Last year was a devastating wildfire season in California – one of the worst ever on record. And while things are relatively quiet (thus far) in 2019, that can change in an instant.
This past Sunday (September 30) represented the deadline for Governor Brown’s final actions on legislative measures, and his final term as California’s governor will come to an end in a few short months.
It’s difficult to glean much from a veto message. However, in vetoing a recent California bill meant to regulate certain aspects of the “innovation” economy, Governor Jerry Brown used some pointed language that some in the innovation or gig economy are viewing favorably as a signal of possible broader support by the Governor.
The month of February and its immediate aftermath is always an exciting time for California legislation. That’s the month when legislators submit all of the new bills that will be sought for passage in the state legislature, and gives a clear window into what could be coming down the turnpike in new laws in the years to come. Some bills are proposed time and time again, only to be lost in committee or vetoed, but still showing up again the following year. Others disappear entirely. Some pass or fail, and cause shockwaves in the legislative landscape.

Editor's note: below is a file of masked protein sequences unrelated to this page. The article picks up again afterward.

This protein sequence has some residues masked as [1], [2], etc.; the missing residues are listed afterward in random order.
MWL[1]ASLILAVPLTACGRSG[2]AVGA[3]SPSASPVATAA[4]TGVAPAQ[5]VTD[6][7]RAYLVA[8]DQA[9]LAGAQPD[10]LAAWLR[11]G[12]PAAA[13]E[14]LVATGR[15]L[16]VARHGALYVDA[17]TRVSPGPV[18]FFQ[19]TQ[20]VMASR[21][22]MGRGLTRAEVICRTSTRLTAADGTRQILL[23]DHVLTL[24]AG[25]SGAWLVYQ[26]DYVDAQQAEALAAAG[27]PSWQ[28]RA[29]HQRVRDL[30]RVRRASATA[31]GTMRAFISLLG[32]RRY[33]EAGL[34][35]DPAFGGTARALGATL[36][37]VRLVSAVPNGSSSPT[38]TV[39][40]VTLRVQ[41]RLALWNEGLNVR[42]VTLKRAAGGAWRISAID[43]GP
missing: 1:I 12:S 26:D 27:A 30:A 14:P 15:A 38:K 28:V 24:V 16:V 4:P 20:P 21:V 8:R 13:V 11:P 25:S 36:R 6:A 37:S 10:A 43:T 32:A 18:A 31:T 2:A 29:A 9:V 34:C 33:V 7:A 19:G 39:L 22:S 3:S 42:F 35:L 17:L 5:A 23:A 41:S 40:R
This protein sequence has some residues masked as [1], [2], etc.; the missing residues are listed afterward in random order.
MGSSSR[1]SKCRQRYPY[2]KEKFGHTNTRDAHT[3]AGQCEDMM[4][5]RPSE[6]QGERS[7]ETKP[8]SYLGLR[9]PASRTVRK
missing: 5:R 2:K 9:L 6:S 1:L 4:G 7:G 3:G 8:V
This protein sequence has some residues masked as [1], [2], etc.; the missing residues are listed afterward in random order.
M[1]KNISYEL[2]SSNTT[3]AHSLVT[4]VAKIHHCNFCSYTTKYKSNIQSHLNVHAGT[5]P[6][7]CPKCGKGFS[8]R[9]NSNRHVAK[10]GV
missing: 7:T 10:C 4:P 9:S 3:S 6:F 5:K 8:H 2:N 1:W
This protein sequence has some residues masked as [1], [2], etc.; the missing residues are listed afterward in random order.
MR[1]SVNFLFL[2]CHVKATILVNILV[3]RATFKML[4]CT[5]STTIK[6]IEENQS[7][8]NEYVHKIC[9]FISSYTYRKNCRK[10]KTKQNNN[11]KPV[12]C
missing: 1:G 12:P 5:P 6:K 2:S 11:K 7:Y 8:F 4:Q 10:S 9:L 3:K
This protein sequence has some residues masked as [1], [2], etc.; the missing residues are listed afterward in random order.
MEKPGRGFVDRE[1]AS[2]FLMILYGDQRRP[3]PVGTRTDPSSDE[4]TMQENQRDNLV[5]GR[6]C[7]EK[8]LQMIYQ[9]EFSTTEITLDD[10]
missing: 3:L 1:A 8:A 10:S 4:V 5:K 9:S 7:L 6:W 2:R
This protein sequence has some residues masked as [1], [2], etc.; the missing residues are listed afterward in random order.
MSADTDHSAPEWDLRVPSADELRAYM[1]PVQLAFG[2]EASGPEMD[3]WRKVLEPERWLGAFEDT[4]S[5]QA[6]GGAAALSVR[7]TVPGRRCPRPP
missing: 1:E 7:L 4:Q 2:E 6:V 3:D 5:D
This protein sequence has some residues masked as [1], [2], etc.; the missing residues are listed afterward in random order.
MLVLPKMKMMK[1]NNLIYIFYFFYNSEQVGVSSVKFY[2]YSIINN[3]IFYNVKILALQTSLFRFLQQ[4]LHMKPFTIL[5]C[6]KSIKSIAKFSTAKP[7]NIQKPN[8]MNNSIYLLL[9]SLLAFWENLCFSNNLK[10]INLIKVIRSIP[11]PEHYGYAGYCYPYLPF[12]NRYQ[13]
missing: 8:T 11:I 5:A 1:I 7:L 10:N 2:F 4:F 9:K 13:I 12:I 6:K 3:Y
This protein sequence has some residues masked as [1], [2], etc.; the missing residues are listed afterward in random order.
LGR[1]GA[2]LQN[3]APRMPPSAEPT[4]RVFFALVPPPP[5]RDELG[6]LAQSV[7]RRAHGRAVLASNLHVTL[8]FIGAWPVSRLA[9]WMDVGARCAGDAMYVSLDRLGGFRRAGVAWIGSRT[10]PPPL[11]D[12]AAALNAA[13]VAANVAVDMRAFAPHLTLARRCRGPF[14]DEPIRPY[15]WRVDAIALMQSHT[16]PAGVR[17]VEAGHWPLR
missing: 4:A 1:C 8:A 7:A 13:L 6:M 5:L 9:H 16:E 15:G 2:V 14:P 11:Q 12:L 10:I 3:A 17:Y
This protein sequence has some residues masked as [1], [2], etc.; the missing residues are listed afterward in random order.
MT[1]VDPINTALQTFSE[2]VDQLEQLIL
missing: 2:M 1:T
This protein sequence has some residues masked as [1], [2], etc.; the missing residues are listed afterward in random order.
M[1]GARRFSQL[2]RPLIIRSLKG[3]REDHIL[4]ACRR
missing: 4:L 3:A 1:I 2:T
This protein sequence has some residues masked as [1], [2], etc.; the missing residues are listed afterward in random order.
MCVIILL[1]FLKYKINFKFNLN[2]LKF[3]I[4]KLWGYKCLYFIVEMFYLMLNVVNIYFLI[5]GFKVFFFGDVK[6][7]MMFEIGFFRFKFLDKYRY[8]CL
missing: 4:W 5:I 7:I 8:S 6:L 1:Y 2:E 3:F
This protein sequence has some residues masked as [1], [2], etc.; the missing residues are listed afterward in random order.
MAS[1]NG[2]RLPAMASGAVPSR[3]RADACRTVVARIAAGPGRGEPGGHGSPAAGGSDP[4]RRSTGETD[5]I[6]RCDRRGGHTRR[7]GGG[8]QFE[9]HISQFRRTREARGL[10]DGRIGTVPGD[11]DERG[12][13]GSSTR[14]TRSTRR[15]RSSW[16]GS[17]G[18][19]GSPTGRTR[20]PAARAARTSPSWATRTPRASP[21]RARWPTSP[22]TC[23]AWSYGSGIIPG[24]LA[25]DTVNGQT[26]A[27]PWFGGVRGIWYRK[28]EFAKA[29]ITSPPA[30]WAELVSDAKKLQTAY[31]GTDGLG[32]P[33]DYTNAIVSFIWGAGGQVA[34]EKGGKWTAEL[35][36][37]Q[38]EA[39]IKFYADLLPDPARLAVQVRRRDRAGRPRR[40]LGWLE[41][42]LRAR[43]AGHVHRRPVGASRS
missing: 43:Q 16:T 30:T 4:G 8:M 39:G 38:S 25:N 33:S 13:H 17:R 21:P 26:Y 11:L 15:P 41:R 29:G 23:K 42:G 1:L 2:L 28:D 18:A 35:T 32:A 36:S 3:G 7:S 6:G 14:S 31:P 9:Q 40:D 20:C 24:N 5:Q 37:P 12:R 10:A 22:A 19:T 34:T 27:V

Perhaps it’s not surprising that a circuit that for years has held that staring can constitute sexual harassment would find that excessive hugging may be illegal, too. The 9th Circuit (which covers California and other western states) in Zetwick v. County of Yolo, held that it is for a jury to decide whether a male county sheriff’s hugging of a female correctional officer amounted to unlawful harassment.
With the February 17 deadline to introduce bills in the California Legislature having come and gone, now is a good opportunity to take stock of what the coming year portends for labor and employment legislation in California. In short, the message for California employers is: “hang on – it’s going to be an interesting ride.”
In September 2016, the California legislature amended the California Secure Choice Savings Trust Act of 2012 (“Secure Choice”). This law will eventually require employers with at least five employees, and which do not offer employer-sponsored retirement benefits, to establish automatic payroll deductions for their employees to participate in the Secure Choice retirement savings plan. Employers will only act as intermediaries and remit the payments to the state, which will administer the program. The state has already established the California Secure Choice Retirement Savings Investment Board to administer the program.
One of the many ballot propositions facing California voters on November 8 will be Proposition 64, known as the “Adult Use of Marijuana Act.” If enacted it will legalize the private recreational use of marijuana by persons 21 years of age or older. It will also make it lawful for each person to grow up to six marijuana plants for personal use. It will tax and regulate the growth and sale of marijuana as well.